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Magda Cwik – Inspirational Abstractism

In this interview we speak to Polish street artist, Magda Cwik. Based in Barcelona, Magda decorates urban surfaces with her special multidisciplinary style influenced by street art, painting, drawing, photography, animation and digital art. She constantly seeks inspiration around her and on a personal level she chooses a healthy living with yoga being a daily part of her life as well as travelling the World.  For Magda, a constant challenge remains for her to investigate the new boundaries of creativity.

-What would you like to drink? Coffee, Tea, Beer, Soda or something else?
Sparkling water and a glass of white wine please 🙂

-Introduce yourself to everyone!
I’m Magda Ćwik, from Rzeszów City in the South East of Poland. I base myself between Barcelona and Dublin. When I’m on the go, I tend to work on my design graphics and illustrations, I also paint canvas in my studio in Poblenou, Barcelona and walls around the city too.

Parallel Minds painted in memory of my loving father and for a friend going through difficult times.

-Do you use your real name as an artist?
I use my real name as a tribute to my father’s surname. He always wanted to have a son who would prolong his Ćwik surname.

-How do you define yourself and why? Artist? Street artist? Something else?
I am a multidisciplinary artist. My passion to use other mediums has lead me to engage myself in many projects in other disciplines including street art, painting, drawing, photography, animation and digital art. The knowledge of various fields, techniques and computer programs influenced my creative process and shaped my style.

Inside Out mural.

– How did it all start for you, and what is it nowadays?
When I was 24 I moved to Ireland, right after graduating from Fine Arts at Rzeszów University (Diploma in Abstract Painting). The best option for me, at the time, was to learn graphic programs, which I had no clue about previously, and look for a job as a graphic designer rather then trying to make living from Fine Art straight away. I started experimenting with different forms of digital art and I found it fascinating. Through this I became Art Director for Pygmalion Club in Dublin. I always had the urge for painting at the forefront of my mind though and knew I would return to it someday. This is the reason why I started to be interested in Street Art. My dream to paint again came true when I did my first Street Art project for Dublin Canvas in 2016 and then painted the ‘Free Your Mind’ wall in Poblenou, Barcelona. Since then I have been painting canvas and walls as much as possible and I couldn’t be happier.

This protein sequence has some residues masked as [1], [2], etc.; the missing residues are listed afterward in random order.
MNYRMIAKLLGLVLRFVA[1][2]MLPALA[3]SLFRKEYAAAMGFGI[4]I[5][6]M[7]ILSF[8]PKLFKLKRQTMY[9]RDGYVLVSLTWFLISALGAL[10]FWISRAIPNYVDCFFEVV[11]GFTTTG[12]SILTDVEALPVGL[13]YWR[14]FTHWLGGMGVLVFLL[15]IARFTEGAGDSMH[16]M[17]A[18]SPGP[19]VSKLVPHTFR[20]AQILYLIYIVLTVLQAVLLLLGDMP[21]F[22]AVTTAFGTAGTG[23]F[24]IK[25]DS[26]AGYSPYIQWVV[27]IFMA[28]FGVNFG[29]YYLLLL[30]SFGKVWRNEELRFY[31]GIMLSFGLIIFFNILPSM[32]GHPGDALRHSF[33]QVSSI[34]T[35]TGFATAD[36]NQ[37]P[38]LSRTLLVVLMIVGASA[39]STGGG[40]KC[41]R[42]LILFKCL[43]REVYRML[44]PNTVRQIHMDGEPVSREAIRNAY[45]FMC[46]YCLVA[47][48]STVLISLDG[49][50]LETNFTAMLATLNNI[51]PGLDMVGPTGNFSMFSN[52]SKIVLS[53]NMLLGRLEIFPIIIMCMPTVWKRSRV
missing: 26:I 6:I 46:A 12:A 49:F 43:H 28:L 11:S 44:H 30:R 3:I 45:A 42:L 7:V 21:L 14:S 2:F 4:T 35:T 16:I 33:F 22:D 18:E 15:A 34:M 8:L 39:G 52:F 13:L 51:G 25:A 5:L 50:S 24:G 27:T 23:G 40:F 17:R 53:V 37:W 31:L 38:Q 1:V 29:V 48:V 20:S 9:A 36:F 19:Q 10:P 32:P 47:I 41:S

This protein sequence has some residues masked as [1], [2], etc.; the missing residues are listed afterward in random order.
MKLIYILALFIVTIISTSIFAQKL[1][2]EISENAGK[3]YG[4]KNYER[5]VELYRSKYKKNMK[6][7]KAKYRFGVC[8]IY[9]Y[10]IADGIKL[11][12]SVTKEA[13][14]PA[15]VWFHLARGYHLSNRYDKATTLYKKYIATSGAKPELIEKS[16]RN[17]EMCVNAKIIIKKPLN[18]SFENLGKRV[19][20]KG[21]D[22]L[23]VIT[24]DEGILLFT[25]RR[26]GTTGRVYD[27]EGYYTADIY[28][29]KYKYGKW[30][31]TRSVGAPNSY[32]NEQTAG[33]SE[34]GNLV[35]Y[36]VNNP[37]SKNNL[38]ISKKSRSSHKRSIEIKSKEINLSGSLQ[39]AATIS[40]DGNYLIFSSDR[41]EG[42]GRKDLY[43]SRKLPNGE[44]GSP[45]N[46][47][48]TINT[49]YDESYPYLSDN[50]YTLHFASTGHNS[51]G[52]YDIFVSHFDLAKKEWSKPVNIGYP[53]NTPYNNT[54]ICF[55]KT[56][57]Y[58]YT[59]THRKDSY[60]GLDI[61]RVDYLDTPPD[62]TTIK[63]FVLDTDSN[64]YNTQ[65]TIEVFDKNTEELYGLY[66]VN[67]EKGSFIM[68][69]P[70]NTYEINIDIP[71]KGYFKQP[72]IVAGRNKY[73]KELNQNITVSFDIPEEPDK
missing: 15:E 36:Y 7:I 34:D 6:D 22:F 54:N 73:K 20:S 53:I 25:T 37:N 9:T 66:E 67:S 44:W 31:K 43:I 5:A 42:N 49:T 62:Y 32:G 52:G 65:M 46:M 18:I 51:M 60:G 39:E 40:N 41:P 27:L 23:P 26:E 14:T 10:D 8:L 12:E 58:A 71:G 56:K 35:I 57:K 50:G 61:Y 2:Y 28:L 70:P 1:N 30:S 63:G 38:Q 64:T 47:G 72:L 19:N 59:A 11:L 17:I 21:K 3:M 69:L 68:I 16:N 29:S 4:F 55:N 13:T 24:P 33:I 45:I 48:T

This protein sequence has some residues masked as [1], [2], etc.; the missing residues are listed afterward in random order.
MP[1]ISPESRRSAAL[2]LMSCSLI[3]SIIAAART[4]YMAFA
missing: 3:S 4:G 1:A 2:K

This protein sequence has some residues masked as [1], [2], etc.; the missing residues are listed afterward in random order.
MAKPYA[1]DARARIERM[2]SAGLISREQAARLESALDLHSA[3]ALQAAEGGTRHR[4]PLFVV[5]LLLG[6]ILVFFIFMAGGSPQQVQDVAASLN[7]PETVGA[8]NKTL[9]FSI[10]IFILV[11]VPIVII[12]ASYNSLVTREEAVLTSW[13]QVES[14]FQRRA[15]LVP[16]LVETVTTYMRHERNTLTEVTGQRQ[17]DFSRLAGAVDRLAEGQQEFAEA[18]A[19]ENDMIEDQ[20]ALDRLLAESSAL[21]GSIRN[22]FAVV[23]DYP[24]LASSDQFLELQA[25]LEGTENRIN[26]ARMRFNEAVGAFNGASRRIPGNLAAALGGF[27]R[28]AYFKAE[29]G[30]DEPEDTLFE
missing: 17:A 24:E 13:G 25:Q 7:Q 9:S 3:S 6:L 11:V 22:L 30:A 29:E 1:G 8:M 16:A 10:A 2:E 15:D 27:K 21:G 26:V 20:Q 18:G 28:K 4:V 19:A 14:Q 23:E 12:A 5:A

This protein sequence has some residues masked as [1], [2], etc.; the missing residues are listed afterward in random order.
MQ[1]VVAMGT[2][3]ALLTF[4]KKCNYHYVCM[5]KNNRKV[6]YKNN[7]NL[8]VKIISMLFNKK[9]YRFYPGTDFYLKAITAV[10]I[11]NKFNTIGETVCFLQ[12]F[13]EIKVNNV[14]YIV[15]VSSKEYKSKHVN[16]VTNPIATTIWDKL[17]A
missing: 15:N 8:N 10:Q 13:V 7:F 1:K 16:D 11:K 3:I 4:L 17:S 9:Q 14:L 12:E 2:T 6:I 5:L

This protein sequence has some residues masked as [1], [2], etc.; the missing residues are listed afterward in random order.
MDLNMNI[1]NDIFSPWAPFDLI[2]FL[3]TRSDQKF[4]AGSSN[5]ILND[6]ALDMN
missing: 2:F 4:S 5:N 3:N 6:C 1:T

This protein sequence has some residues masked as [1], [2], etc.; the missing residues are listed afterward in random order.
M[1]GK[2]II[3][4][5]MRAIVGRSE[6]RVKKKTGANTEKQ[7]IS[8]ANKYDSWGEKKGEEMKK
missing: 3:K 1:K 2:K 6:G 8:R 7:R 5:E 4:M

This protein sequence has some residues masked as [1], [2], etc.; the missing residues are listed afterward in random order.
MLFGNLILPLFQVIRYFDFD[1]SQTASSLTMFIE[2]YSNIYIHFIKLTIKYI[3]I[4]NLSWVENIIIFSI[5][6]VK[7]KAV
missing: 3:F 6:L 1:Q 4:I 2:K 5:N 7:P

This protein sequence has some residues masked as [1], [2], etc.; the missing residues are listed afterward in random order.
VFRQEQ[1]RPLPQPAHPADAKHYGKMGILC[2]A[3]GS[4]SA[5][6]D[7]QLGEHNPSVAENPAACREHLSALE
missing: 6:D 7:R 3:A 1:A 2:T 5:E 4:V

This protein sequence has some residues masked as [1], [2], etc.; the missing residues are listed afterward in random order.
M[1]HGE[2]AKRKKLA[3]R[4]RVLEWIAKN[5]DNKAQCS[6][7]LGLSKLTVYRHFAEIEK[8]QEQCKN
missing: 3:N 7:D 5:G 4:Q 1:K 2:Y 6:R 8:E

Free Your Mind wall.

-What is the first thing you do when you get up in the morning?
Usually, I get up early to go to the beach to do my morning yoga. This helps to sharpen and clear my mind. After a healthy juice and breakfast I go to the studio and plan my day.

-Street art is mostly a visually stimulating form of art. To add one more sense to it, what music would you pick to accompany your art work?
It depends on the wall or project. For example, if you look at the video produced for Live Painting at The Meeting Point Gallery (, hip-hop with jazz elements goes well with the feel of the place and the artwork I was making for them. I like to stimulate myself with trip-hop, ambient, jazz or electronic music when I paint or work on a design.

Live Painting at The Meeting Point Gallery.

-In all forms of art, inspiration is crucial. What inspires you and how does that end up in your art?
Emotions, experiences, people and things that I encounter everyday bring inspiration and stimulate my imagination. Sometimes the place, surroundings, or history of a wall or a subject can influence my work. I use symbols that are specifically connected with a topic to enhance a message or tell a story. Reading books, flicking through magazines and albums can also trigger my creative side. On top of this, I also attend as many art events as I can in whatever city I am in. I feel this helps to keep me up to date on the styles and influences of other artists and you get to hang out with like minded people.

Repeal the 8th wall painted for Amnesty International Ireland to support their campaign.